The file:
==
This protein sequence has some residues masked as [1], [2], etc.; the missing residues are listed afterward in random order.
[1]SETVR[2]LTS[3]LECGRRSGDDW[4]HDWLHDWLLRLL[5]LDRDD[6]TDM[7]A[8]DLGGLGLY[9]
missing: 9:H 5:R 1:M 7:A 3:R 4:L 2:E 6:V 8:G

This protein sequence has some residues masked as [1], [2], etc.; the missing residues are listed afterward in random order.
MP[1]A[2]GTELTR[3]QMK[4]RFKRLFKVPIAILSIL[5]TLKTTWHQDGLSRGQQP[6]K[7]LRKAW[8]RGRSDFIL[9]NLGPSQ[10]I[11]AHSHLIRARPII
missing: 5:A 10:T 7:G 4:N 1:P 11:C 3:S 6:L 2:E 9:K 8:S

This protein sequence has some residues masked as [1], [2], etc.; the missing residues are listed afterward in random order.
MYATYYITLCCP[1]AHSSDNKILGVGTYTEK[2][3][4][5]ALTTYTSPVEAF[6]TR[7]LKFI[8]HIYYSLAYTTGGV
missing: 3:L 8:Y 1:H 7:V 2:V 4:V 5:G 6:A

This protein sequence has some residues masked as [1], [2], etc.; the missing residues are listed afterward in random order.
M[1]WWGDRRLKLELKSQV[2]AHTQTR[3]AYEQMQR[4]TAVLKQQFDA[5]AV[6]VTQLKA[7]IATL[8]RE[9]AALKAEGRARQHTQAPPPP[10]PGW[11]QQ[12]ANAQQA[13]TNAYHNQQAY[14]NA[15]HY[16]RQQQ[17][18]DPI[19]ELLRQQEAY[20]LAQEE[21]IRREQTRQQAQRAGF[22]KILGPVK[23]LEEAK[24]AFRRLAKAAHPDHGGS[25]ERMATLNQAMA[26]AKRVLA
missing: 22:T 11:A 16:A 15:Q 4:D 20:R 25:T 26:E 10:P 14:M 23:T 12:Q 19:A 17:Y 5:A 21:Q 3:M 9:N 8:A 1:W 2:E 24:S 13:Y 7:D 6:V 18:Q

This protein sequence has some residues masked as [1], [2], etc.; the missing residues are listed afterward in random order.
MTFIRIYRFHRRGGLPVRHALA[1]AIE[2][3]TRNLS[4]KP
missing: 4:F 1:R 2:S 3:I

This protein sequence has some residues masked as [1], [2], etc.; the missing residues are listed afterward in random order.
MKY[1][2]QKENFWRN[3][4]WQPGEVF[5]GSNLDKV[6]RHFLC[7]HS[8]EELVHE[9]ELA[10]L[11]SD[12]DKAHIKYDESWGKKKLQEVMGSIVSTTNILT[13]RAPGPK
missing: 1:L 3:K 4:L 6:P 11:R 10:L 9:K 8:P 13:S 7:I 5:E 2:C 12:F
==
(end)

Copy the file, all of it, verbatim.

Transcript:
This protein sequence has some residues masked as [1], [2], etc.; the missing residues are listed afterward in random order.
[1]SETVR[2]LTS[3]LECGRRSGDDW[4]HDWLHDWLLRLL[5]LDRDD[6]TDM[7]A[8]DLGGLGLY[9]
missing: 9:H 5:R 1:M 7:A 3:R 4:L 2:E 6:V 8:G

This protein sequence has some residues masked as [1], [2], etc.; the missing residues are listed afterward in random order.
MP[1]A[2]GTELTR[3]QMK[4]RFKRLFKVPIAILSIL[5]TLKTTWHQDGLSRGQQP[6]K[7]LRKAW[8]RGRSDFIL[9]NLGPSQ[10]I[11]AHSHLIRARPII
missing: 5:A 10:T 7:G 4:N 1:P 11:C 3:S 6:L 2:E 9:K 8:S

This protein sequence has some residues masked as [1], [2], etc.; the missing residues are listed afterward in random order.
MYATYYITLCCP[1]AHSSDNKILGVGTYTEK[2][3][4][5]ALTTYTSPVEAF[6]TR[7]LKFI[8]HIYYSLAYTTGGV
missing: 3:L 8:Y 1:H 7:V 2:V 4:V 5:G 6:A

This protein sequence has some residues masked as [1], [2], etc.; the missing residues are listed afterward in random order.
M[1]WWGDRRLKLELKSQV[2]AHTQTR[3]AYEQMQR[4]TAVLKQQFDA[5]AV[6]VTQLKA[7]IATL[8]RE[9]AALKAEGRARQHTQAPPPP[10]PGW[11]QQ[12]ANAQQA[13]TNAYHNQQAY[14]NA[15]HY[16]RQQQ[17][18]DPI[19]ELLRQQEAY[20]LAQEE[21]IRREQTRQQAQRAGF[22]KILGPVK[23]LEEAK[24]AFRRLAKAAHPDHGGS[25]ERMATLNQAMA[26]AKRVLA
missing: 22:T 11:A 16:A 15:Q 4:D 20:R 25:T 26:E 10:P 14:M 23:T 12:Q 19:A 17:Y 5:A 21:Q 3:M 9:N 8:A 1:W 2:E 24:S 13:Y 7:D 6:V 18:Q

This protein sequence has some residues masked as [1], [2], etc.; the missing residues are listed afterward in random order.
MTFIRIYRFHRRGGLPVRHALA[1]AIE[2][3]TRNLS[4]KP
missing: 4:F 1:R 2:S 3:I

This protein sequence has some residues masked as [1], [2], etc.; the missing residues are listed afterward in random order.
MKY[1][2]QKENFWRN[3][4]WQPGEVF[5]GSNLDKV[6]RHFLC[7]HS[8]EELVHE[9]ELA[10]L[11]SD[12]DKAHIKYDESWGKKKLQEVMGSIVSTTNILT[13]RAPGPK
missing: 1:L 3:K 4:L 6:P 11:R 10:L 9:K 8:P 13:S 7:I 5:E 2:C 12:F